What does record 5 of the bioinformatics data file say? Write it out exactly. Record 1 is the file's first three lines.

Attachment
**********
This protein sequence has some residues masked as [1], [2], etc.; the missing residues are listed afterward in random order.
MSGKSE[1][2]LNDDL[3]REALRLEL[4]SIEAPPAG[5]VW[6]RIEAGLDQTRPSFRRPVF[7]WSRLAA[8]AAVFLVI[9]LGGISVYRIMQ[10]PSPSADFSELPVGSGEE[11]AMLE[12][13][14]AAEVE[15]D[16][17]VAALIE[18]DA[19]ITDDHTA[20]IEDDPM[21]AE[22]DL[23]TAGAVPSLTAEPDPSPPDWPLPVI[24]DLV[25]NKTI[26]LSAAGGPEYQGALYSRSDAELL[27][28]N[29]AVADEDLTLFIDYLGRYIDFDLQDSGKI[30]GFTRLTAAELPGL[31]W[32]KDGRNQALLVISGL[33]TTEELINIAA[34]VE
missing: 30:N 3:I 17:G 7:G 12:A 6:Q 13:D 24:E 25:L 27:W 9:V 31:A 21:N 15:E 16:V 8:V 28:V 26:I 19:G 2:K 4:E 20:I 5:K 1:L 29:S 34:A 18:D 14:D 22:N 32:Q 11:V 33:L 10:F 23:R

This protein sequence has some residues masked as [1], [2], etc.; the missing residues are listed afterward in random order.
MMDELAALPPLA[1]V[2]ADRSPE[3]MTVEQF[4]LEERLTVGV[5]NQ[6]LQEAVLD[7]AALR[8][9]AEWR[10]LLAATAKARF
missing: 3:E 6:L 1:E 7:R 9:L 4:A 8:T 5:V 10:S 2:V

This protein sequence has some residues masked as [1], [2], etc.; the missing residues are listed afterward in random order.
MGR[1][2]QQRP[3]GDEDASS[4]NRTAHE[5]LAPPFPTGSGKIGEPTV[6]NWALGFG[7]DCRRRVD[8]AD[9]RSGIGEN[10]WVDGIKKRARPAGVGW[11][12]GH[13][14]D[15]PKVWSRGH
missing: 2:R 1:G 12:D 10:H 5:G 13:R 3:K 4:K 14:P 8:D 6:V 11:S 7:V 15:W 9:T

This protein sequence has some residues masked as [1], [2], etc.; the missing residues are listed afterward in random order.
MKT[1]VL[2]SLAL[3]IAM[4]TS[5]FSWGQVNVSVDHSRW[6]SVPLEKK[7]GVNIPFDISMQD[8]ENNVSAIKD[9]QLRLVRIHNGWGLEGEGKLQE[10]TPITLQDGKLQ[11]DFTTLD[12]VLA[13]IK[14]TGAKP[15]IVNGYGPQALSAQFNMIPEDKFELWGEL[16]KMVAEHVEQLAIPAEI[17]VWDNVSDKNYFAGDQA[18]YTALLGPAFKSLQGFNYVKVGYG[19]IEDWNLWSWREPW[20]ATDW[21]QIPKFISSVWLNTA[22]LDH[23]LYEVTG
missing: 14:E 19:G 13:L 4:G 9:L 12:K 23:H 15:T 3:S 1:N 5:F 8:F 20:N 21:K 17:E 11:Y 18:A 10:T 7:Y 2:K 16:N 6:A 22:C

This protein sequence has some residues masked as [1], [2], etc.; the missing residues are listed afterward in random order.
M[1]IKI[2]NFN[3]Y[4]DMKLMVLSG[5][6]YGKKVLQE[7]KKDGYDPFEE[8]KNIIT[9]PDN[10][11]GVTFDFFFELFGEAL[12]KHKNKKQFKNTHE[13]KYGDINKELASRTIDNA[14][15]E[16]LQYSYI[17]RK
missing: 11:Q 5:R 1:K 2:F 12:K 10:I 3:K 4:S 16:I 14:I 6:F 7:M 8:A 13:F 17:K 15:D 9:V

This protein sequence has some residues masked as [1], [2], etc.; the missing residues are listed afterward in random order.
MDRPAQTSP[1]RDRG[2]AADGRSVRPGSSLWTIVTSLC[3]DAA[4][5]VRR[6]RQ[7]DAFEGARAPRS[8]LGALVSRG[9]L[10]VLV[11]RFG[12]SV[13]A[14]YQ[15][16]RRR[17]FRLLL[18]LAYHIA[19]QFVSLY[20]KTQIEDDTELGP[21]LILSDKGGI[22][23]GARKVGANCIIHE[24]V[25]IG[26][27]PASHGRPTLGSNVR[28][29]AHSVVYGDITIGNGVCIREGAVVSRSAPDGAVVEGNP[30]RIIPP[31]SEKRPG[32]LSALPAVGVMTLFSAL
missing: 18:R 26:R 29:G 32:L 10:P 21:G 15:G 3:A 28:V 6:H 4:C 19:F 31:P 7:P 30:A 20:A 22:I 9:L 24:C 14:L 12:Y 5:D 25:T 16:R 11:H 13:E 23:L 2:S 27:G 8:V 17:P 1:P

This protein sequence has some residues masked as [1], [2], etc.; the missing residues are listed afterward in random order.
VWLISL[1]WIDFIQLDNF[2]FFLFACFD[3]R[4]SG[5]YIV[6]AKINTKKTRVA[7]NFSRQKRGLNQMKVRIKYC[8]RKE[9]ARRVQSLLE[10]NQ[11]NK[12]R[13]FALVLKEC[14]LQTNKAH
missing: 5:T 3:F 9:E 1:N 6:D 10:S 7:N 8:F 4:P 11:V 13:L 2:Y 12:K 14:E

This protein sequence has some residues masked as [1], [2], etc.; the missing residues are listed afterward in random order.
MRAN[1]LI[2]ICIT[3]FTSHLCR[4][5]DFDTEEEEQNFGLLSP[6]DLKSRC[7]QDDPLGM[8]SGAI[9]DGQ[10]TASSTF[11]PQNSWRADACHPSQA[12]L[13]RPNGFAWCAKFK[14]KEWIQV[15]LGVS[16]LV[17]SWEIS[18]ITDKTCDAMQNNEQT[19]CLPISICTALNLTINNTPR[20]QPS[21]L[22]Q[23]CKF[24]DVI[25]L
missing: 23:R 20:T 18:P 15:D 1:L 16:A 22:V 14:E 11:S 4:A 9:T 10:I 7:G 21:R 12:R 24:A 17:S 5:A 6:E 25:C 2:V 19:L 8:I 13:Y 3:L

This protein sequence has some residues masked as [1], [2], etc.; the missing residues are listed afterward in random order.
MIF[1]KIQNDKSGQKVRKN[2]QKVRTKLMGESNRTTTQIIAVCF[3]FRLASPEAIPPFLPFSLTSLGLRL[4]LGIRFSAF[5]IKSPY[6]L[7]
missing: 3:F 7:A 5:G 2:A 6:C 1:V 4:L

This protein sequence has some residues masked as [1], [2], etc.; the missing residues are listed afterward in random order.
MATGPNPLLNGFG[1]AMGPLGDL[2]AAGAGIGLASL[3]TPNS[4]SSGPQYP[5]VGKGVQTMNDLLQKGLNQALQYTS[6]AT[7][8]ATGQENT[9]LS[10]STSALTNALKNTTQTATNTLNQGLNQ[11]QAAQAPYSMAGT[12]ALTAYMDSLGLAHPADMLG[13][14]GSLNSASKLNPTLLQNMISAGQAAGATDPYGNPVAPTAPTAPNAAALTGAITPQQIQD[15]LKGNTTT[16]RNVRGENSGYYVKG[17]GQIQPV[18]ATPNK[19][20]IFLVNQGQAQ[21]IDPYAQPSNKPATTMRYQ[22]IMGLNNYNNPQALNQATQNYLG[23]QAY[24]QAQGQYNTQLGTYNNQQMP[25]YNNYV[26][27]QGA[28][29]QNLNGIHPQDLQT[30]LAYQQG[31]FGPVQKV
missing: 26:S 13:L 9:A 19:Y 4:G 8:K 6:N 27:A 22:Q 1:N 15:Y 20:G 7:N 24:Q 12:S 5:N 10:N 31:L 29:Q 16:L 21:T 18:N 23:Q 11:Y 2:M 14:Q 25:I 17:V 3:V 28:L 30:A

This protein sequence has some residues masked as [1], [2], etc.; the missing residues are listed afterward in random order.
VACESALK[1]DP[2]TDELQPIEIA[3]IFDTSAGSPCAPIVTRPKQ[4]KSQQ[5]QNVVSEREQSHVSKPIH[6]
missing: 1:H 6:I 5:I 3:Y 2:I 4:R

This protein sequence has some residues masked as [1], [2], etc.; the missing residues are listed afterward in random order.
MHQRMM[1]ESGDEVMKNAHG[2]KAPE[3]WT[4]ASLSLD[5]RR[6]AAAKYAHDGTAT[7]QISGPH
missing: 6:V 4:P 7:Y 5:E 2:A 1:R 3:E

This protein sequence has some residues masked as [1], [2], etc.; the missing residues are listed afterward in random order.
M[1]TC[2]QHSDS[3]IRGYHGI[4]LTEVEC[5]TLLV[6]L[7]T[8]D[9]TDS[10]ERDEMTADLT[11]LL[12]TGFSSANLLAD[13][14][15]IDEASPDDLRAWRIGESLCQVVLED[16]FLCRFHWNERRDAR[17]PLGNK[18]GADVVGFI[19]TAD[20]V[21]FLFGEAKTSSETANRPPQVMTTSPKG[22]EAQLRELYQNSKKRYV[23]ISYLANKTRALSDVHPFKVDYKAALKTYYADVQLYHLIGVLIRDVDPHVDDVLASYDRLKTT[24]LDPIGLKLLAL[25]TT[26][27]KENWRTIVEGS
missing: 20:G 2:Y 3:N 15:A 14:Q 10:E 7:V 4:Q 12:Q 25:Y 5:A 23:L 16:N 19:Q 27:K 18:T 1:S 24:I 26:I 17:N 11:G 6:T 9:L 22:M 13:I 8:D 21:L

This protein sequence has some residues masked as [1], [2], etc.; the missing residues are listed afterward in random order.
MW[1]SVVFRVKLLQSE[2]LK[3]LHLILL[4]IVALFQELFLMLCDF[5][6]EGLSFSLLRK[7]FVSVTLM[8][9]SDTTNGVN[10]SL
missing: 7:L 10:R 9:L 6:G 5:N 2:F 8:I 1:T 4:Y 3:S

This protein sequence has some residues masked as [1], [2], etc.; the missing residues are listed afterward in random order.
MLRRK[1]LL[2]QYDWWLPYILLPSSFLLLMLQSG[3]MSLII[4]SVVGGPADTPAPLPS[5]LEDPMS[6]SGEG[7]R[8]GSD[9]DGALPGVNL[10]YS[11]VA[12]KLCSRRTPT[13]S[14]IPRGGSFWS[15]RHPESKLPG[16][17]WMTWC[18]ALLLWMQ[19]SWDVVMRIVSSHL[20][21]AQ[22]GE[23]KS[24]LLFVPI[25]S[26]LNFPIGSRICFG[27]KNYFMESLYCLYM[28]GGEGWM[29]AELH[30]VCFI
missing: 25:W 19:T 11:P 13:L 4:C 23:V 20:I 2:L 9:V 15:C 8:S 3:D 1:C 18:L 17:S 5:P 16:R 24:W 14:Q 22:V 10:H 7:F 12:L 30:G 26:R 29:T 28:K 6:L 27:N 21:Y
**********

This protein sequence has some residues masked as [1], [2], etc.; the missing residues are listed afterward in random order.
M[1]IKI[2]NFN[3]Y[4]DMKLMVLSG[5][6]YGKKVLQE[7]KKDGYDPFEE[8]KNIIT[9]PDN[10][11]GVTFDFFFELFGEAL[12]KHKNKKQFKNTHE[13]KYGDINKELASRTIDNA[14][15]E[16]LQYSYI[17]RK
missing: 11:Q 5:R 1:K 2:F 12:K 10:I 3:K 4:S 16:I 14:I 6:F 7:M 8:A 13:F 17:K 15:D 9:V